What problems will a sewer scope inspection reveal? Even a slightly leaky sewer pipe will draw the attention of roots that are seeking moisture. The invasive roots of large nearby trees can enter a pipe through holes and gaps. Over time, they can tangle themselves into a twisted obstruction inside the line. Left not inspected, tree roots can lead to a complete collapse of the sewer line.
The sewer scope inspection may also show large and hairline cracks, holes, pipe separation, pooling water, sagging caused by shifting soil (known as a “belly,” which often holds water or debris), heavy grease buildup, and corrosion deposits (scaling) in cast-iron pipes.
If problems are discovered, the home inspector will recommend an appropriate course of action, such as root cleaning, descaling, hydro-jetting, repair or replacement. A re-inspection should follow these procedures. The inspector can also advise your clients on steps to maintain the sewer line’s proper function.
Fun Fall Facts
It won’t be long before trick-or-treaters dressed as superheroes, ghouls, and princesses will be arriving at doorsteps in search of enough sweets to keep those in the dental profession occupied until the next millennium. Statistics from the National Confectioners Association say that Americans buy a staggering 600 million pounds of candy on Halloween. To put this in perspective, an Airbus A380, the world’s largest passenger jet, weighs about a million pounds.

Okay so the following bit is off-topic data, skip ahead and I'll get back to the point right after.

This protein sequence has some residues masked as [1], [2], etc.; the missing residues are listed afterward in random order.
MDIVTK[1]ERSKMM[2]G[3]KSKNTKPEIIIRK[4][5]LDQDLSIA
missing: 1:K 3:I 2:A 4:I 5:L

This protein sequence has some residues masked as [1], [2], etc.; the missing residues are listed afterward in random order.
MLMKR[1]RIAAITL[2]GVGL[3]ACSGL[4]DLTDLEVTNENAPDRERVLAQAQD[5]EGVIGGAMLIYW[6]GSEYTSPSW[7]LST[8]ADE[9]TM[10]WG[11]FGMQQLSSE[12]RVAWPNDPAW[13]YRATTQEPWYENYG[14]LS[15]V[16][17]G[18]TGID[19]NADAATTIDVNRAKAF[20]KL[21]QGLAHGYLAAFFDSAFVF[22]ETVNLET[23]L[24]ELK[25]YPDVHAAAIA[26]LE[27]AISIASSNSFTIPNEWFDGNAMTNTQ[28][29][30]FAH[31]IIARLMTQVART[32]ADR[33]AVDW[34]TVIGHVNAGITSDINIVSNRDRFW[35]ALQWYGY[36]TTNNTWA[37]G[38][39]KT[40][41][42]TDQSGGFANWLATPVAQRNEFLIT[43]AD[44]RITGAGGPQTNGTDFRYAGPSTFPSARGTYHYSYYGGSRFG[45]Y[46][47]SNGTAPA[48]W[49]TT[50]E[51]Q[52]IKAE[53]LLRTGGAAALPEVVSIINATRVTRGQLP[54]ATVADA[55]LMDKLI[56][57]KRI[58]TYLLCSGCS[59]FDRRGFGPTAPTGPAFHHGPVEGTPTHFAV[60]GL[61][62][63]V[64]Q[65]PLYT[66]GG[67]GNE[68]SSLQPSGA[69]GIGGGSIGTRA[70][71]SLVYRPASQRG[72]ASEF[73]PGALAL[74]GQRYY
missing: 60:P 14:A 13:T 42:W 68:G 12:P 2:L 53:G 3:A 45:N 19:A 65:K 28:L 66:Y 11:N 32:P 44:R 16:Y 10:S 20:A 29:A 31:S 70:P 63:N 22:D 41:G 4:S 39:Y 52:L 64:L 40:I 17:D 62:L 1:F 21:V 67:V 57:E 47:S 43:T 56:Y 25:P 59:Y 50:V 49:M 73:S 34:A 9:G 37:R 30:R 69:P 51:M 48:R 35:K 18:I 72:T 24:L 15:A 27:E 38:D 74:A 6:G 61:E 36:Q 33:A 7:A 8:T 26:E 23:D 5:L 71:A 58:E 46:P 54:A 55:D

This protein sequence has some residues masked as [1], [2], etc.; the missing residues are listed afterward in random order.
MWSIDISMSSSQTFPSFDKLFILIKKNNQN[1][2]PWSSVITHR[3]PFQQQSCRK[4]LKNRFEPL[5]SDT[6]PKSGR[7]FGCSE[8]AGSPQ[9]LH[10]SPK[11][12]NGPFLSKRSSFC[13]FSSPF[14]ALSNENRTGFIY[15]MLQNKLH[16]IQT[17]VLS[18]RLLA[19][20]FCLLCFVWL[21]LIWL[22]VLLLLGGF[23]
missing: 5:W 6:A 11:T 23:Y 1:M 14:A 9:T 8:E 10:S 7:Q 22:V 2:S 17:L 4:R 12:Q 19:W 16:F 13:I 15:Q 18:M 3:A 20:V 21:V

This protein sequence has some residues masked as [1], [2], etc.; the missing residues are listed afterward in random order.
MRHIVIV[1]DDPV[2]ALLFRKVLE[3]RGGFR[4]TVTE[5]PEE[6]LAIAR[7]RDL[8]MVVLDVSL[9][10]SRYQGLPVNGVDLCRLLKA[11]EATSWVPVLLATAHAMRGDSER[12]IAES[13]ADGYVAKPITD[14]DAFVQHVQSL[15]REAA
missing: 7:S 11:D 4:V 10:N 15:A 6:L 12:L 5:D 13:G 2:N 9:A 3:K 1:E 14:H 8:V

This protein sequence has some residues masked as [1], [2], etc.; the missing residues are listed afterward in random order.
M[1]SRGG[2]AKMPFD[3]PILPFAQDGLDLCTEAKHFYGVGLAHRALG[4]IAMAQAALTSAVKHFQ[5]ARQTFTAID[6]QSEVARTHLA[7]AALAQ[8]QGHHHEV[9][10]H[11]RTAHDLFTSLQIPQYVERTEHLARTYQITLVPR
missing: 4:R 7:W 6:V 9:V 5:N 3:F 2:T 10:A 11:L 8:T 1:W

Fall also means the start of school. If you’re old enough to remember the days of toting metal lunchboxes with matching thermoses featuring your favorite TV shows, you’ll want to rummage through the attic to see if you still have them. In mint condition, the 1954 Superman lunchbox has sold for up to $16,000. Jetsons, Beatles, Rocky and Bullwinkle, Dudley Do-Right, Underdog, Star Trek, and other lunchboxes fetch prices up to $2,500.
If the thought of raking leaves makes you already wish for summer, think about this: The largest maple leaf on record was a titanic 20.55 inches long with stem measuring 12.79 inches. It was found by a family in, of course, Canada, in December 2010. Yep, time to buy a bigger rake.
A Final Thought
When your clients need home inspections this fall– or any season – give your local team at A-Pro a call. We’ve performed hundreds of thousands of inspections from coast to coast since 1994.